Carolyn Frantz - Artificial Intelligence Will Change the Workforce

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Oct 25, 2018
by Salzburg Global Seminar
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Carolyn Frantz - Artificial Intelligence Will Change the Workforce

Microsoft’s Corporate Secretary Carolyn Frantz discusses how companies can adjust to the broad adoption of Artificial Intelligence (AI) Carolyn Frantz at Salzburg Global Seminar

AI is a set of technologies that enable computers to perceive, learn, reason and assist people in decision making to solve problems in ways that are similar to what people do. These technologies open up the potential for solving big societal challenges in areas like healthcare and the environment, for creating valuable new consumer services or experiences, and for revolutionizing business and the way we work.

As companies increasingly adopt technologies using AI, it’s clear workers will need to adapt too. Jobs will change, and workers will require new skills.

“We don’t have a crystal ball, so we can’t say with certainty how the job market will be impacted by AI. But we do think it makes sense to expect that AI will have a stronger effect on jobs that require people to do things that AI is starting to do very well, such as well-defined tasks,” says Carolyn Frantz, vice president, deputy general counsel, and corporate secretary of Microsoft. “We have a shared responsibility across business, civil society and government to help ensure workers get the skills they need. Perhaps most importantly it will take a commitment to life-long learning from both individuals and society.”  

Frantz was one of about 40 business executives and corporate leaders who participated in the latest program of the Salzburg Global Corporate Governance Forum. AI and its effect on corporate governance featured prominently in this year’s program, which was titled, Brave New World: How Can Corporate Governance Adapt?
 
Technological advances have affected the workforce over many generations. A more recent example is the development of personal computers (aided by companies such as Microsoft) and the effect it has had on typing and secretarial roles. Part of  what makes AI different in people’s minds is that they don’t understand it, Frantz says, though she is quick to add: “I also think we haven’t always understood a lot the technology we use.” Frantz says, “I, despite working at Microsoft, don’t really understand how my computer works and yet I am able to use it in my work.”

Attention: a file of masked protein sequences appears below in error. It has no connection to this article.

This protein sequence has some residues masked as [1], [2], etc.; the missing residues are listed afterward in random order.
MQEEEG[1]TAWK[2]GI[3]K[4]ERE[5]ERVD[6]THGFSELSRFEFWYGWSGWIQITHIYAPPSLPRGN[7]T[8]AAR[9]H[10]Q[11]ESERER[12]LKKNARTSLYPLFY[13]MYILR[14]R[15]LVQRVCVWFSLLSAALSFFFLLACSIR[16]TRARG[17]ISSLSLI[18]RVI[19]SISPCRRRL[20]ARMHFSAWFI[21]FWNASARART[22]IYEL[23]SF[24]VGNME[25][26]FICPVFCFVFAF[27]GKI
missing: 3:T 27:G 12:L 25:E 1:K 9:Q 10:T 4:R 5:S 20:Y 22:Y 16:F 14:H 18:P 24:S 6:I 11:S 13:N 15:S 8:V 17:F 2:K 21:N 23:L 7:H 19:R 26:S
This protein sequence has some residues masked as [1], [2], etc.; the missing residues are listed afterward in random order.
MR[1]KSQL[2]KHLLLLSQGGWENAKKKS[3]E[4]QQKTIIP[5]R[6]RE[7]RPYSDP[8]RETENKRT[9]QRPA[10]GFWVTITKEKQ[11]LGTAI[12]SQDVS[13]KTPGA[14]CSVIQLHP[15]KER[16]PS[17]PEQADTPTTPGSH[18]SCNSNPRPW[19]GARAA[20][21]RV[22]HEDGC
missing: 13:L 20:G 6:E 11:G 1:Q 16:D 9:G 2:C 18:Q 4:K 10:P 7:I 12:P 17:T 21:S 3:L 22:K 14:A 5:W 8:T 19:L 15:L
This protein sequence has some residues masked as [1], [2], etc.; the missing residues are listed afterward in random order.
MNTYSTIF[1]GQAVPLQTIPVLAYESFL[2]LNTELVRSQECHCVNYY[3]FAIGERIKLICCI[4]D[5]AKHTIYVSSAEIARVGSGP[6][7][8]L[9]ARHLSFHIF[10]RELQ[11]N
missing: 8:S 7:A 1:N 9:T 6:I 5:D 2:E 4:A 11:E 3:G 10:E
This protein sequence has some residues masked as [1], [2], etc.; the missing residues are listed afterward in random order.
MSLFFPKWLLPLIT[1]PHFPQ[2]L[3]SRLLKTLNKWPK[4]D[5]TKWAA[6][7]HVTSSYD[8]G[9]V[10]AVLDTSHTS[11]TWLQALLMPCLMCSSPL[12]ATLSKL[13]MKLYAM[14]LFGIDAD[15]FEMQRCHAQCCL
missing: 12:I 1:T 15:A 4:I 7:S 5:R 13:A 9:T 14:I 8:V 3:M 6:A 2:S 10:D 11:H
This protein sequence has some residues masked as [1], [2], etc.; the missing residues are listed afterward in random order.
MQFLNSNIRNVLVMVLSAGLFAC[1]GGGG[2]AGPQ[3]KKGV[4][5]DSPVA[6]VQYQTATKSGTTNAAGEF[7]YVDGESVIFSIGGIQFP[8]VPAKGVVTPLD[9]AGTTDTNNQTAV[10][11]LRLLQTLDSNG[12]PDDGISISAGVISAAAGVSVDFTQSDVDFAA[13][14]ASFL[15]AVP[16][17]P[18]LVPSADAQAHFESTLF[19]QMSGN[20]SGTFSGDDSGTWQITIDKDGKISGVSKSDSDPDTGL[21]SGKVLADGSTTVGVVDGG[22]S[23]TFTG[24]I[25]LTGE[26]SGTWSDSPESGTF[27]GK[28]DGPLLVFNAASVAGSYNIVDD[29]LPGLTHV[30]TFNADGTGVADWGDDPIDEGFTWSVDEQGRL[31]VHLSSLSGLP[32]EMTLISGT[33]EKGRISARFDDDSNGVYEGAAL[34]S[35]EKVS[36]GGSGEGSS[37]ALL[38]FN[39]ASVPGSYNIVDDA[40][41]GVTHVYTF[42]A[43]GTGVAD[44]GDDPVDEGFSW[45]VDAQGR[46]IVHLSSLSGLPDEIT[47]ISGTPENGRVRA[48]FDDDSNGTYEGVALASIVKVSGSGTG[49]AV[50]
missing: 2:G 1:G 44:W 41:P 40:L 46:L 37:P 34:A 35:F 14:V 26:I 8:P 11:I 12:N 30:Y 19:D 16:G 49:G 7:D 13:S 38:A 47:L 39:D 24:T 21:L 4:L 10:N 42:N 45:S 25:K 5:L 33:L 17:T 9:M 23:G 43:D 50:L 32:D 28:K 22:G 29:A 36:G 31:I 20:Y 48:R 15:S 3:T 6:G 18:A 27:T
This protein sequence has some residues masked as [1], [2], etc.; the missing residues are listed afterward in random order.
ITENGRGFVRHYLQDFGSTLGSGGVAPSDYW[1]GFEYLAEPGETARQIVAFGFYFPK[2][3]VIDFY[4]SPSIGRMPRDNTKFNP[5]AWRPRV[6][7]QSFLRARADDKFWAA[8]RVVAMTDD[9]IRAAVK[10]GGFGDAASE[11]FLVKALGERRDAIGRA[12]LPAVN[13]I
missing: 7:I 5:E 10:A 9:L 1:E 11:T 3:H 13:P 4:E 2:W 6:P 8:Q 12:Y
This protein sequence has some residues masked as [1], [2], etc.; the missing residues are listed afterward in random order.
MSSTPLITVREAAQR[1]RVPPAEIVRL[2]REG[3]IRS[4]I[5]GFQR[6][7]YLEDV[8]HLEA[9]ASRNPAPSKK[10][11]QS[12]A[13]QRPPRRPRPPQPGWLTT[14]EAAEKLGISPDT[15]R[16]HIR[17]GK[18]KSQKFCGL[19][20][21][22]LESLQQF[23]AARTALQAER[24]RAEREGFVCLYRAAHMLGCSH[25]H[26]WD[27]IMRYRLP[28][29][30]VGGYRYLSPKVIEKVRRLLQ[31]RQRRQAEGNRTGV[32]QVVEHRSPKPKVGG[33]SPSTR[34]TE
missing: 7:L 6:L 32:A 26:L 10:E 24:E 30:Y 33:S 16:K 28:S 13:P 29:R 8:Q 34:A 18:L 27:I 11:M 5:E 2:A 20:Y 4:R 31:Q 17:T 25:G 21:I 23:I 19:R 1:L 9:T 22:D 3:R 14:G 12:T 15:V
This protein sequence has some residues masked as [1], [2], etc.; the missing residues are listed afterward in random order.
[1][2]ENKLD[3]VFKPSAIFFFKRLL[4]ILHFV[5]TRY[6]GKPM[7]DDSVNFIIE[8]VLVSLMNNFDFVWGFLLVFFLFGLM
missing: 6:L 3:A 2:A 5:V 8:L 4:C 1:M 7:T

Another reason for this uncertainty can be attributed to the pace at which AI is already changing how we live. Frantz says, “While computer scientists have been working on AI for many years it does feel like it is moving into the mainstream and beginning to show up in products and services. It is just faster so people have a little bit less time to get used to it, and I think that is a question of education, a question of support of your workforce, which is a good practice anyway.”
 
Frantz says one way to help workers transition to an AI-friendly workplace is to “include them in the process of evaluating what is that AI can do in their roles and which parts of those roles really have to be reserved for people… there are obviously always going to be really important things that have to be done by humans.” For all the talk of AI replacing humans we shouldn’t lose sight of the way AI can help people do new things or do things more effectively, Frantz says. “Our focus is very much on AI augmenting human capabilities and empowering people to do more. While much of the focus is on AI displacing jobs, it’s also true that AI will create new jobs we can’t even imagine today”.  
 
Frantz believes what managers and directors now have to do is to help retrain workers and deploy them differently. “Some studies have predicted is that the jobs that humans will do when this transition is completely done are actually going to be jobs that require more judgment, more empathy, more humanity and so in that sense, it is an opportunity for workers to focus on the parts of their jobs that may also be the most satisfying to them.”


The Salzburg Global program Brave New World: How Can Corporate Governance Adapt? is part of the multi-year series, the Salzburg Global Corporate Governance Forum. The session is being held in partnership with Shearman & Sterling LLP and CLP Group. It is being sponsored by Bank of America, Barclays, BNY Mellon, Elliott, Goldman Sachs, and Microsoft. More information on the program can be found here.